It’s time to finally take a look at the top of the mountain of the Academy Awards, the best picture of the year. With many of this years films having already screened at one, or multiple, of the big fall film festivals the race is starting to look a little clearer, so this article’s title is almost irrelevant. However, there are a handful of big players that no one has seen yet.
One thing to remember about the best picture field is that there are no longer a set number of nominees. To be nominated a film must get five percent of number one votes, with a minimum of five nominees and a max of ten. Last year yielded a surprising nine, but lets split it down the middle and go with seven for now.
So, what seven films will make up this year’s nominees as top films of the year?
Les Miserables – A musical hasn’t won, scratch that, really been in competition for best picture since “Chicago” ten years ago. But if any musical has a shot to repeat what “Chicago” did it will be “Les Mis”. It is one of the most beloved Broadway musicals of all time, it has former best director winner Tom Hooper helming it, past nominees like Anne Hathaway, a winner in Russell Crowe, and an ace in the hole with Hugh Jackman.
The film’s success will be highly due to the assumable high quality of nearly every single area of film that the Academy recognizes. So living up to the hype might mean that it will have champions with practically every single voting group. That makes “Les Miserables” a dangerous competitor for every other film this year.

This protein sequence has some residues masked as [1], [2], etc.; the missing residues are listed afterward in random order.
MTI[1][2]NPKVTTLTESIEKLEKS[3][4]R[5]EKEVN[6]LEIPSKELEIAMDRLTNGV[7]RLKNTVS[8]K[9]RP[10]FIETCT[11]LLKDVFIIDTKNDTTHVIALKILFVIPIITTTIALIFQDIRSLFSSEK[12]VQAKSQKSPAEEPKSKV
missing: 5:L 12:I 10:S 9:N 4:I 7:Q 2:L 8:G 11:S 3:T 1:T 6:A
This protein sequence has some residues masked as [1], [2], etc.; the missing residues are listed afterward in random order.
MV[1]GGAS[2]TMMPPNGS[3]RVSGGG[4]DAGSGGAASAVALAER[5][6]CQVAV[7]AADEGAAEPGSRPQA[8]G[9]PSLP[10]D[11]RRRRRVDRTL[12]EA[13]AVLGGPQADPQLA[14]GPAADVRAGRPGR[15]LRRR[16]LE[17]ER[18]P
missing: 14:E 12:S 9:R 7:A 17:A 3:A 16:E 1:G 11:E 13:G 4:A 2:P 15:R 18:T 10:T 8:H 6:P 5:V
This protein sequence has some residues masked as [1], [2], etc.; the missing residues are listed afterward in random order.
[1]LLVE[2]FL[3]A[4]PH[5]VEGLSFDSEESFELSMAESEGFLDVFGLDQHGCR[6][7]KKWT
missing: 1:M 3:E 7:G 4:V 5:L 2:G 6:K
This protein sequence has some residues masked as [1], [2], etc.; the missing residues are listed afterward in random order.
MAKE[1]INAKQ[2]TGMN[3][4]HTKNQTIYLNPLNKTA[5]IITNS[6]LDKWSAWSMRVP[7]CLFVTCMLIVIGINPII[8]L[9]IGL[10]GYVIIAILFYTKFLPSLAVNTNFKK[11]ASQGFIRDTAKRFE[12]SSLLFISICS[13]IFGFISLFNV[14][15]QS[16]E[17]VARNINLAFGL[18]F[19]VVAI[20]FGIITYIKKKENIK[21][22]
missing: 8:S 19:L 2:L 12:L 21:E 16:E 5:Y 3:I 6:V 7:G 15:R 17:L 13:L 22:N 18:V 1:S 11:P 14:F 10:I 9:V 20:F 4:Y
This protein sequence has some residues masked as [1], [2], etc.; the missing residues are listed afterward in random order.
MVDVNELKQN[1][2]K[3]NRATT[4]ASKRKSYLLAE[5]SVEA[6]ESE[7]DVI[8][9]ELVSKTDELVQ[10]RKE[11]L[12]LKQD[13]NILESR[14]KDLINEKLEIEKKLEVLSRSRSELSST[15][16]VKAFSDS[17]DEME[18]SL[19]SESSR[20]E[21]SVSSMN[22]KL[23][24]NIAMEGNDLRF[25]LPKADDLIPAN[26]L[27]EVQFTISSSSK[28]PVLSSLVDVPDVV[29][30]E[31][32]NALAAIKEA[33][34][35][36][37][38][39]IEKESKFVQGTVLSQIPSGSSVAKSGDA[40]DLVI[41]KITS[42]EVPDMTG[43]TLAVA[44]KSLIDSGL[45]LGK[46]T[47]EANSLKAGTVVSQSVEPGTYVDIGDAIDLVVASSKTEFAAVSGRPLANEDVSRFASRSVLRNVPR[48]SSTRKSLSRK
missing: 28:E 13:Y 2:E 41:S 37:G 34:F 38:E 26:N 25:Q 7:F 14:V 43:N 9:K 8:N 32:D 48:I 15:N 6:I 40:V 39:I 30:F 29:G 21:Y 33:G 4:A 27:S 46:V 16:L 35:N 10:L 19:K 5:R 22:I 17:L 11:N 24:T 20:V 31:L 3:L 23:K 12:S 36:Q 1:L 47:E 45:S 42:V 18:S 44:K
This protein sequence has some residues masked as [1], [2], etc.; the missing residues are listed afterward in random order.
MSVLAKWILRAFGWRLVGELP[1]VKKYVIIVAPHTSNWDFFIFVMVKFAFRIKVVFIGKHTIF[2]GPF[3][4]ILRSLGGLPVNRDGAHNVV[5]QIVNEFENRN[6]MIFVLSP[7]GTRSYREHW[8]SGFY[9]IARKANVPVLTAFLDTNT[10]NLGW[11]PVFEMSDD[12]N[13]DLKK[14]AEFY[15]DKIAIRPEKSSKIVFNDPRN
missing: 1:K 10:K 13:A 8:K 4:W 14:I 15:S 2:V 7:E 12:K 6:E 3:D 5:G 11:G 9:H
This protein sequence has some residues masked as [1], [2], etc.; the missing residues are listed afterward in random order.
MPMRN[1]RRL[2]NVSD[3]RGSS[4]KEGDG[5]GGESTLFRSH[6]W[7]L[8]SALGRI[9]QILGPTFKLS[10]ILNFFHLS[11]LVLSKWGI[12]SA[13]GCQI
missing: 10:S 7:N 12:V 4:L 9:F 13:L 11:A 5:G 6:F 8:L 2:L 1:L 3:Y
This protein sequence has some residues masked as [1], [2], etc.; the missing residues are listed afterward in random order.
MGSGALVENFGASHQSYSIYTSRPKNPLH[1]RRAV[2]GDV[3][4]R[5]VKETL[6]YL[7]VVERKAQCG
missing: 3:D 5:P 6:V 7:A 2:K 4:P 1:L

Argo – To borrow a phrase popular in golf, “Argo” is the current leader in the clubhouse. Of all the films seen so far this year there hasn’t been such universal love from all sides. The critics love it and the industry does as well. They also like the fact that it is a story that focuses on an instance where Hollywood came to the rescue, and it has proven to be an audience pleaser amongst festivalgoers.
Ben Affleck’s film is in prime position to not only be one of the nominated films, but seriously contend for the top prize and some others as well. The consensus is that the third film is the charm for Affleck.
Word of caution though, there is a risk of being a flash in the pan. Argo really jumped out at Telluride and Toronto, and right now is the big film on the scene. However, it will have to maintain that until February, and with other strong contenders still to be seen, nothing is for sure. The last few years has taught us that it is better to build your momentum like “The Artist” and “The King’s Speech” did, than hit the ground in a spring like “The Social Network” did.
Silver Linings Playbook – This is a film that continually surprises me by continuing to move up. But that’s what the fall festivals are able to do (see also “Argo”), raise our awareness on films that we weren’t expecting as much from. Early word says that “Silver Linings” may not just throw a wrench in the best picture field, but also the acting categories.
Strong praise comes to the films two leads, Bradley Cooper and Jennifer Lawrence, some calling it Cooper’s best role to date, and Lawrence continuing her quick ascension up the Hollywood ranks. The film could also feature a comeback of sorts from the Robert De Niro of old as Cooper’s father. On top of all that, it just took the top audience award at Toronto.
David O. Russell got recognition for “The Fighter”, a well-acted, crowd-pleasing film. Déjà vu?
Lincoln – “Silver Linings” keeps moving up, and “Lincoln” inches down. A month ago this would have been a near dead heat between “Lincoln” and “Les Mis”, but now it looks like Spielberg’s Oscar favorite could be passed over again much like “War Horse” last year.
The first full trailer was unveiled yesterday evening with much anticipation, and much like “War Horse” it looked beautiful, but it seems to be lacking in the ability to get a hugely affecting story across. There seems to be something missing, and even though the subject matter is important, the film still feels more like an excuse for Spielberg to make a Civil War/Abe Lincoln biopic, than the story being the biggest thing.